Highs and lows of Australian healthcare

by MedicMall Admin
Source: http://phnews.org.au/


Australia’s healthcare system came under the microscope at the recent APHA 41st National Congress, with the ‘State of the Nation’ roundtable discussion tackling issues facing the sector.

The Australian Private Hospitals Association (APHA) interviewed a number of industry leaders to identify key factors asking: what is good about Australia’s healthcare system, what are the challenges it faces, and what needs to change?

The range of views were as diverse as the people interviewed – from Mark Butler, Minister for Health and Ageing to leaders in private health insurance, public hospitals, quality and safety, and also the media.

All agreed there was a lot to like about Australian healthcare, including universal access to care, Medicare, and the Pharmaceutical Benefits Scheme, resulting in a health system ranked highly in OECD comparisons.

However, the challenges remain. From significant gap fees and the viability of the private hospital sector, through to low bulk-billing rates and increasing demand for services, health leaders made their case. 

Australian Medical Association President Steve Robson identified workforce issues as a major challenge.

“Our population is ageing. The illnesses that we have are becoming more complex and workforce is a massive problem in every sector across the health profession,” he said.

“Either we don’t have the health workforce we need, or it’s not distributed properly or available in the wrong places.”

The key themes were discussed by a panel representing a range of private hospitals. 

Cura Day Hospitals COO Mark Briscoe, Ramsay Health Care Australia CEO Carmel Monaghan, Sydney Adventist Hospital CEO Brett Goods, and Perth Clinic CEO Lynne Walker shared their views on the highs and lows faced by the industry.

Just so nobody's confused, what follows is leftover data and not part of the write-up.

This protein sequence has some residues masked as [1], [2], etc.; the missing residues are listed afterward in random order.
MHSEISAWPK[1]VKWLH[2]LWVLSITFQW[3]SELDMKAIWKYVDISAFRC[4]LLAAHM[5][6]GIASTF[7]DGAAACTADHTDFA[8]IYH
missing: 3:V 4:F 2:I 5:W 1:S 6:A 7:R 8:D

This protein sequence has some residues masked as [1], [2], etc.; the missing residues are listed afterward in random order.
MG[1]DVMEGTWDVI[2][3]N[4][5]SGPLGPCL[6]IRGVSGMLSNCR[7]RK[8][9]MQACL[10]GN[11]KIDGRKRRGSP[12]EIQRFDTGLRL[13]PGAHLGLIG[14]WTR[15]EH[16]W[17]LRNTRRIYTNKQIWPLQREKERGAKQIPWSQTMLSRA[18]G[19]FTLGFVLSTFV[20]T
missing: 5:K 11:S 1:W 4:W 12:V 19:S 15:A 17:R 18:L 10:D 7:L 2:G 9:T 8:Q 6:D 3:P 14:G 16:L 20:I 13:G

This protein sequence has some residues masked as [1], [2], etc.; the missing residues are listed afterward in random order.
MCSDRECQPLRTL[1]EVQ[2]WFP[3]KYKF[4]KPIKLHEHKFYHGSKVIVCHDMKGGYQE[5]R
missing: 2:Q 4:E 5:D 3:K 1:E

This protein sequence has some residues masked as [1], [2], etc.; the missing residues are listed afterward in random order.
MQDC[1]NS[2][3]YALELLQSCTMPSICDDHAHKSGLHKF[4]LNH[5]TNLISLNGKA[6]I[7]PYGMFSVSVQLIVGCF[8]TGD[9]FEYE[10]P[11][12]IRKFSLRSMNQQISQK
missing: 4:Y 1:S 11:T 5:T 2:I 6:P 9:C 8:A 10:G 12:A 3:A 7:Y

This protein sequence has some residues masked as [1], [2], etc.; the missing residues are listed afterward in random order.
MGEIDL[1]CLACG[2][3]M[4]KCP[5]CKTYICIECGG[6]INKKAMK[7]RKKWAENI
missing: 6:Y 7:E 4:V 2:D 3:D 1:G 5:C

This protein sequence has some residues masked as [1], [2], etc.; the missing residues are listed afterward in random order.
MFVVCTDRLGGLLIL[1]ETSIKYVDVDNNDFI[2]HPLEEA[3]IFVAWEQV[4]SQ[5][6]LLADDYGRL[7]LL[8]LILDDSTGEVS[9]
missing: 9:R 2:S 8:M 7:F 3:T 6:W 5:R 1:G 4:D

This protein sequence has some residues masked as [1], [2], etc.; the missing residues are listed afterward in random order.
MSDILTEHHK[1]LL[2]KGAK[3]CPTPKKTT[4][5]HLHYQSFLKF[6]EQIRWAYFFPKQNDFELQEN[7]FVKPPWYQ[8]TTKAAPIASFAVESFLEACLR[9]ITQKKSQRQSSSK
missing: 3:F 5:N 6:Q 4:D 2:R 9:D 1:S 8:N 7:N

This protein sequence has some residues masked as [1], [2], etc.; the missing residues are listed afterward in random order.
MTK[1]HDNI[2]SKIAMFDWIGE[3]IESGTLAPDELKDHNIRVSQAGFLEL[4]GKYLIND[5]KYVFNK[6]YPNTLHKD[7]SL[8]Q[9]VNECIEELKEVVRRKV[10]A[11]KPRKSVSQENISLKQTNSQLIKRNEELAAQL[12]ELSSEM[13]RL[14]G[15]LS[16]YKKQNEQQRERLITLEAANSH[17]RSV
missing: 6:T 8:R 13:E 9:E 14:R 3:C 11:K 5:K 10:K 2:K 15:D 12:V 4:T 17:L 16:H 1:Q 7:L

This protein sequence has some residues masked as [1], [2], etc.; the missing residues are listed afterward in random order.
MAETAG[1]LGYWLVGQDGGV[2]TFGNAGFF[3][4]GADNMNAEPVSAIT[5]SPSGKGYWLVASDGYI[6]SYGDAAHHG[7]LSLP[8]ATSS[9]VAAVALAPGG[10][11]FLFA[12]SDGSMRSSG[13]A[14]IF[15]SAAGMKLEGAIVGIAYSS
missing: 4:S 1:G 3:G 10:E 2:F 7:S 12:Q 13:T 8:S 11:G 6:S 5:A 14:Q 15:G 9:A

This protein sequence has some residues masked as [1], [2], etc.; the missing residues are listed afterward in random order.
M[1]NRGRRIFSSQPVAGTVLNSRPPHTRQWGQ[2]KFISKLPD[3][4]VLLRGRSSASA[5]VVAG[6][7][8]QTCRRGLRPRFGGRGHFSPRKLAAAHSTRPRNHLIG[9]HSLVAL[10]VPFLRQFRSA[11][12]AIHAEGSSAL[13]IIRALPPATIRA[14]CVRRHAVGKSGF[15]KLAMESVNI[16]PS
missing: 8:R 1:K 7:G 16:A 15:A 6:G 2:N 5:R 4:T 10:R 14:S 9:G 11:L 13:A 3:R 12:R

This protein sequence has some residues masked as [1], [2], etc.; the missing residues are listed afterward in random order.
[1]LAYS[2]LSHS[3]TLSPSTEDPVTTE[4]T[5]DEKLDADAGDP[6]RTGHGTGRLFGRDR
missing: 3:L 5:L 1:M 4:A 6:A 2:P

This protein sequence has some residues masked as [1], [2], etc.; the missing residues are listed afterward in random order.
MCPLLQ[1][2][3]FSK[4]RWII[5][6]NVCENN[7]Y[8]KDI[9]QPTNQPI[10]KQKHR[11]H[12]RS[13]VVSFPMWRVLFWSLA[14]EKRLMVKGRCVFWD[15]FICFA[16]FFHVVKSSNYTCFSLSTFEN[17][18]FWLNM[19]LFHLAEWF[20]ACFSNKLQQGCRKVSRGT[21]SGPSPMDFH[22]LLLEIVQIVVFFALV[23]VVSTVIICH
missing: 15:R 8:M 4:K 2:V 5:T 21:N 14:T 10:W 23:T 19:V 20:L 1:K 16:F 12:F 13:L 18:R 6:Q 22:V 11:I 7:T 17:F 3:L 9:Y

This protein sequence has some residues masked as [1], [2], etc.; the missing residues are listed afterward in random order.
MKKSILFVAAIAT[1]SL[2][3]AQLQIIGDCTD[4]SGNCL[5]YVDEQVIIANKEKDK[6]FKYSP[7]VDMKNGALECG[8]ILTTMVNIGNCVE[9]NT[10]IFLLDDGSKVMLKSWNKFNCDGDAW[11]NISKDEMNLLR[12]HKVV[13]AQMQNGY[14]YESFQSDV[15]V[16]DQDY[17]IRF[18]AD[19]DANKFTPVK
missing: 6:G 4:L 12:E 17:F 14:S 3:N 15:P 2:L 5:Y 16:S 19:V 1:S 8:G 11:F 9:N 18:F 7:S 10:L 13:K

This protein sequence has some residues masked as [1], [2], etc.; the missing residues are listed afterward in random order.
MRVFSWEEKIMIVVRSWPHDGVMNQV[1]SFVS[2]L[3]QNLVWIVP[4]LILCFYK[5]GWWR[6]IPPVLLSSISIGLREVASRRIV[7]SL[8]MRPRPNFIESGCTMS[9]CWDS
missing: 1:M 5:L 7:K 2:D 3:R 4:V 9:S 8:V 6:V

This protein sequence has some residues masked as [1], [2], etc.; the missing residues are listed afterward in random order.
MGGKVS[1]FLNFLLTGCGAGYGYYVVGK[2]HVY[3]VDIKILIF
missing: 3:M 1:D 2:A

For Ms Monaghan, one of the biggest challenges was a lack of general practitioners (GPs).

“It’s a big problem for all of us, as GPs underpin our whole system,” she said. 

“By 2030, we’re facing a 10,000-GP shortage, so that’s a big challenge as it means more people in hospitals. 

“COVID really accelerated GP retirement, and there’s not enough people coming in and choosing to be GPs, they’re choosing other specialties.”

Mr Briscoe said the increasing costs of labour and regulation were a pain point for day hospitals.

“The paperwork and regulatory accreditation for a small day hospital is the same as a larger hospital,” he said. 

“Also, the cost of digitisation and cyber security. It’s a huge ask for organisations to look after all that data and we must find a way to fund that moving forward.”

Despite the current challenges, all the panellists agreed the balance of the public and private systems was a win for Australia.

Ms Walker said Australians were lucky to have timely access to healthcare.

“I know it can be frustrating for people at times, but it’s a system worth preserving,” she said.

Ms Monaghan said the balance was important.

“We work globally, and we see it all the time,” she said.

“Plus, we have fantastic clinical outcomes here. Australia has the best five-year cancer survival rate in the world, and I don’t think we talk enough about how fantastic that is.”

Mr Goods said if the private system were to disappear, the cost to the Federal Government to replace it would be $6 billion.

The panellists also discussed the changes they would like to see in coming years.

“Trying to navigate the system, whether that’s public or private, is frustrating for people,” Mr Briscoe said.

“You’re giving the same information multiple times because your health information doesn’t travel well. Connectivity is a big challenge.”

Ms Walker said accessing mental health care was still a struggle for too many people, and Mr Goods said indexation reform was overdue.

“The private sector can play a greater role more broadly in the Australian healthcare system,” Ms Monaghan said. 

“When we’re incentivised to innovate, we can do so quickly.”


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